Economic abuse is a form of domestic abuse. Domestic abuse is described as a pattern of behaviour used to gain or maintain power and control over someone. There are many ways in which perpetrators do this, including economic abuse, which is a form of coercive control.
Economic abuse is when a partner restricts how you acquire, use and maintain money and economic resources, including accommodation, food and clothing. (Surviving Economic Abuse SEA.Org)
According to SEA, a perpetrator may try to sabotage, restrict and exploit their victim’s acquisition or access to money.
A perpetrator might stop a victim from attending work or education. They may limit the working hours of their victim. They might take wages, or not allow access to bank accounts by taking cards and keeping log in details a secret.
A perpetrator might control how the money is spent, check receipts, make a victim ask for money. They might insist their victim justify why it’s needed. They may control property (such as phones or cars), even when the victim is paying for it. They may insist that all financial assets are in their name. Whilst a perpetrator will insist that their victim shares every detail of their finances, they will be very secretive about their own.
A perpetrator might refuse to contribute to household bills, misuse joint accounts, steal or damage property. They might take out loans in their victim’s name, insist that all bills are in their victim’s name and/or run up debts in their victim’s name with or without their prior knowledge.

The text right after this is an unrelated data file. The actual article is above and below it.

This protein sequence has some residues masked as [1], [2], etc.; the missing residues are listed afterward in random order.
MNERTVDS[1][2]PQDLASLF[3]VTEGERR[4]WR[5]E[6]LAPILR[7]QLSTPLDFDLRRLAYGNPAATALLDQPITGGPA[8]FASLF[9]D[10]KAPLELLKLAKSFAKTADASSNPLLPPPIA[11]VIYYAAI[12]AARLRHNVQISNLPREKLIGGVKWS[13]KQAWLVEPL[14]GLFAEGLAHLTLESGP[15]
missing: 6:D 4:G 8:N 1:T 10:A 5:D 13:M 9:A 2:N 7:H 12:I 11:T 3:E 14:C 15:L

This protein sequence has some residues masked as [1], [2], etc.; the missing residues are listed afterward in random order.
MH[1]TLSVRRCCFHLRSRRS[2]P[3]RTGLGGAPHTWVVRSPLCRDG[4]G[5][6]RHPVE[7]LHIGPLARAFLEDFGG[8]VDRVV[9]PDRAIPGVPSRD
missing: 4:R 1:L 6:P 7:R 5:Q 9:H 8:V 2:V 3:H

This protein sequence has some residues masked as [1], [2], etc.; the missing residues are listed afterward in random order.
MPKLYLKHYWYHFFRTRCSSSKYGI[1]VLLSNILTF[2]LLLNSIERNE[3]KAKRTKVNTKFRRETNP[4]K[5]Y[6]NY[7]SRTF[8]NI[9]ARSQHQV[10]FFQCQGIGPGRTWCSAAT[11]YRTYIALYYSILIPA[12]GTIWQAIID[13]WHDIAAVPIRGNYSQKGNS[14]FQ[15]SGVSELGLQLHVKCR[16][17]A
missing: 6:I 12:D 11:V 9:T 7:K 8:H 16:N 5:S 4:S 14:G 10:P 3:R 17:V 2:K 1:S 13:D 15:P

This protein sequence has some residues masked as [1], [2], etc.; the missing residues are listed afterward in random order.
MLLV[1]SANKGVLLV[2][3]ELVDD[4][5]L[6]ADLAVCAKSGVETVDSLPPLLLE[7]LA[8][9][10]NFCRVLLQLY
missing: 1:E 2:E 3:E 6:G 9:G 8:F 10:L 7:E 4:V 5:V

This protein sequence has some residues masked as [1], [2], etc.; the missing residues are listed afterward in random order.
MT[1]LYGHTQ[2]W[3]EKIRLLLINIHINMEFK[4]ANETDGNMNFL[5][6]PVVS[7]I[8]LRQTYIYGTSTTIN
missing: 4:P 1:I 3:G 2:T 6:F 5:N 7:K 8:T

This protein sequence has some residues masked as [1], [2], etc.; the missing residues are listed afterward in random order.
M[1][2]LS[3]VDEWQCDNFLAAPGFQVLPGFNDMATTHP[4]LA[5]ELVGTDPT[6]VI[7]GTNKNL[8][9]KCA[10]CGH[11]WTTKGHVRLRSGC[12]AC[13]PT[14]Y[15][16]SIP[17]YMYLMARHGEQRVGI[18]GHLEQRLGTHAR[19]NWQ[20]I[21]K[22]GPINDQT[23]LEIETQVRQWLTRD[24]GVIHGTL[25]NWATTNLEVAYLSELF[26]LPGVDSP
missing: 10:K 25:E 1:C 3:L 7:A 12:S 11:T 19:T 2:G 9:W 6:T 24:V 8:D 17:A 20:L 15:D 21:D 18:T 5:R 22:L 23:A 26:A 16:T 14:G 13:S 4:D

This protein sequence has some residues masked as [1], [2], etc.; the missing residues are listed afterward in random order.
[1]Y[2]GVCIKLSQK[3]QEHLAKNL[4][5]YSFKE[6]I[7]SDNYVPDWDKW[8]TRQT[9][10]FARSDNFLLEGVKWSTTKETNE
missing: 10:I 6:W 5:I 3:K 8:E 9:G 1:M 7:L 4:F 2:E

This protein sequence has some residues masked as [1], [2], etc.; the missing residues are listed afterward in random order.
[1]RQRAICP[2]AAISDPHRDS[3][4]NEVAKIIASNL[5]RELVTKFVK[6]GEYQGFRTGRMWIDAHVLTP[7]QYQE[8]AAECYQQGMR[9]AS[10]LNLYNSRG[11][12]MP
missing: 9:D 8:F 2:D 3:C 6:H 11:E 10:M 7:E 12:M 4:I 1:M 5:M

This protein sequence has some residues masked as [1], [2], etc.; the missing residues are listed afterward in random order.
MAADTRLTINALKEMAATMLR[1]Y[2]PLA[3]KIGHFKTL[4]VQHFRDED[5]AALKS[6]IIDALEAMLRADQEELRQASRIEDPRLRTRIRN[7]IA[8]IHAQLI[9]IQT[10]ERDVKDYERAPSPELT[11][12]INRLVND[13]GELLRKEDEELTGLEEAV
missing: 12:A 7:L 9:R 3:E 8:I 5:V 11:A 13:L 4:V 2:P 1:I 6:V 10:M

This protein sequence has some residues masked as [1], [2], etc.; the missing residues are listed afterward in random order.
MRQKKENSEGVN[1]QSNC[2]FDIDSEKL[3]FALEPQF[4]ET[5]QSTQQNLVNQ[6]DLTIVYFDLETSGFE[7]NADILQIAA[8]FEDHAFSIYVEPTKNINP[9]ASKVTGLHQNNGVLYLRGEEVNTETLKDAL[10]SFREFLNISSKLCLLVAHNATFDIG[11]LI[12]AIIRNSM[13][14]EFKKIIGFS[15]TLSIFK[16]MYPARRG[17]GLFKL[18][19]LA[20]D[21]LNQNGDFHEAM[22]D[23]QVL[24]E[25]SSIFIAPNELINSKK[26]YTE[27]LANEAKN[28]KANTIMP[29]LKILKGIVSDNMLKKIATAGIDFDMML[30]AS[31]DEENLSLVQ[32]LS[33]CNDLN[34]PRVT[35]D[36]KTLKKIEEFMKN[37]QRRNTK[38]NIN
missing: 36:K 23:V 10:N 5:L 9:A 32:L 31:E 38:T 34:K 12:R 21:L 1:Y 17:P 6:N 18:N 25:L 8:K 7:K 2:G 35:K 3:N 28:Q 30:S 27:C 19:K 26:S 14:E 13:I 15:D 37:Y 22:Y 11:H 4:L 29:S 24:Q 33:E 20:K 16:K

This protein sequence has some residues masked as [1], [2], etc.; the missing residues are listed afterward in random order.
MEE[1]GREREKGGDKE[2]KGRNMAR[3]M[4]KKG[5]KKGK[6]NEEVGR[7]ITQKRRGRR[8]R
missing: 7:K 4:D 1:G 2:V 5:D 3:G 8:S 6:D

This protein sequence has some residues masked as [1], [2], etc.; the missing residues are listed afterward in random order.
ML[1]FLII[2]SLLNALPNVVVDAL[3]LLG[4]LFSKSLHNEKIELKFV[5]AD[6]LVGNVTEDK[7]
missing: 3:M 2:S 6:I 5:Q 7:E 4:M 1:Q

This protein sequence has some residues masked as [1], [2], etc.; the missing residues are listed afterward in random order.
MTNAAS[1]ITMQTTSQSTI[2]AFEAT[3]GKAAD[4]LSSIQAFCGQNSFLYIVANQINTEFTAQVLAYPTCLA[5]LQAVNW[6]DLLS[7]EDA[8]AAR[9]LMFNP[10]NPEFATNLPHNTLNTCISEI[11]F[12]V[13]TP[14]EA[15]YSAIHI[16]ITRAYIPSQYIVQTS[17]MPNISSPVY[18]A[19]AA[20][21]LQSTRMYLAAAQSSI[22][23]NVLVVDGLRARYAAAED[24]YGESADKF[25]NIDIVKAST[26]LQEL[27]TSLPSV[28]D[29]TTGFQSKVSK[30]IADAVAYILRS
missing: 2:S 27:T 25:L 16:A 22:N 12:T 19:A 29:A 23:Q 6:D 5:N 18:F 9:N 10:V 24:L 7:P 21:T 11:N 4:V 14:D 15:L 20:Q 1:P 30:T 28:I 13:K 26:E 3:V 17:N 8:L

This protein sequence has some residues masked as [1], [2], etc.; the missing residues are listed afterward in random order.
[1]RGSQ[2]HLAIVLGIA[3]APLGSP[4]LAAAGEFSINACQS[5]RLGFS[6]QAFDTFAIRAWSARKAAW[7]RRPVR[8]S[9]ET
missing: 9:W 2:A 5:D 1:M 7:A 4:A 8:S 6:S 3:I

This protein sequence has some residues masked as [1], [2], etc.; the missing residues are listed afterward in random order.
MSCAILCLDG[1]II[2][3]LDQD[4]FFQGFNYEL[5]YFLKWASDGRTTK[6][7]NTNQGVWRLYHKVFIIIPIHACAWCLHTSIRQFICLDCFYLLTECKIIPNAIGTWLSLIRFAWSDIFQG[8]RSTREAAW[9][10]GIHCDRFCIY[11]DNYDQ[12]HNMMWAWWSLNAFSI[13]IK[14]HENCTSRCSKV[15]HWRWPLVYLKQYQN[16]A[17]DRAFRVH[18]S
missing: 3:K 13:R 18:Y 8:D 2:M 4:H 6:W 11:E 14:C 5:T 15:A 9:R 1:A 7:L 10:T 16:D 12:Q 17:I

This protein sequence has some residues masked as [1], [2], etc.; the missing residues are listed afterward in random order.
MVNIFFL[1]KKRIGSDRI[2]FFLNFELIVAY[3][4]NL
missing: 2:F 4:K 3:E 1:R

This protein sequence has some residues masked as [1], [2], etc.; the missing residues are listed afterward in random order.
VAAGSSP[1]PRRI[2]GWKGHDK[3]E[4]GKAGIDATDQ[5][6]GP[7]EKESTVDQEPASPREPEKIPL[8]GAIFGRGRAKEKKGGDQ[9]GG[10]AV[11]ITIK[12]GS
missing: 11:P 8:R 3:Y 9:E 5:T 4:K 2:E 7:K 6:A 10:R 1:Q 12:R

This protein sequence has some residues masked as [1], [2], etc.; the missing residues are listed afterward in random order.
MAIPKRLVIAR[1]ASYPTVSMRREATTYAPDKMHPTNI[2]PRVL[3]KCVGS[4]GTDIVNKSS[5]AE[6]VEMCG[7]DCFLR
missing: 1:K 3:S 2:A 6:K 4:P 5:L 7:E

A report by the Co-operative bank and Refuge (co-operativebank.co.uk) found that 16% of adults in the UK (that’s 8.7 million people) have experienced some form of economic abuse. 39% of people who were in debt from economic abuse were still in debt because of it and 21% have debts they feel unable to pay. Furthermore, the report found that there is fourteen point four billion pounds of economic abuse related debts in the UK.
There are many reasons a person stays with their perpetrator. Being stripped of financial independence makes leaving particularly hard. If they leave, they have no money, large debts and a credit rating so poor it prevents them from being able rent a property. Very often the choice is to stay with their perpetrator or become homeless. Whilst the government has provided extra funding for provision of domestic abuse services, there is simply not enough refuge spaces for those who need them.
Worryingly, since the Covid-19 pandemic, cases of abuse have risen. Many claiming that the economic abuse started during lockdown. Banks are beginning to recognise it, some with specialist staff trained to support survivors. Although this doesn’t mean that debts incurred through coercive control are written off, It is a step in the right direction.
Where can I find out more information about economic abuse?
For further information on the issues raised in this post, the following may be of use;
To visit SEA, an organisation dedicated to raising awareness and supporting survivors click here.
For information on economic abuse from the Co-operative bank, click here.
For a leaflet on economic abuse from UK Finance, click here.
Know economic abuse, a report by the Co-operative bank and Refuge is available to read here.
Where can I find more information on domestic abuse?
Visit our domestic abuse pages on this by clicking here.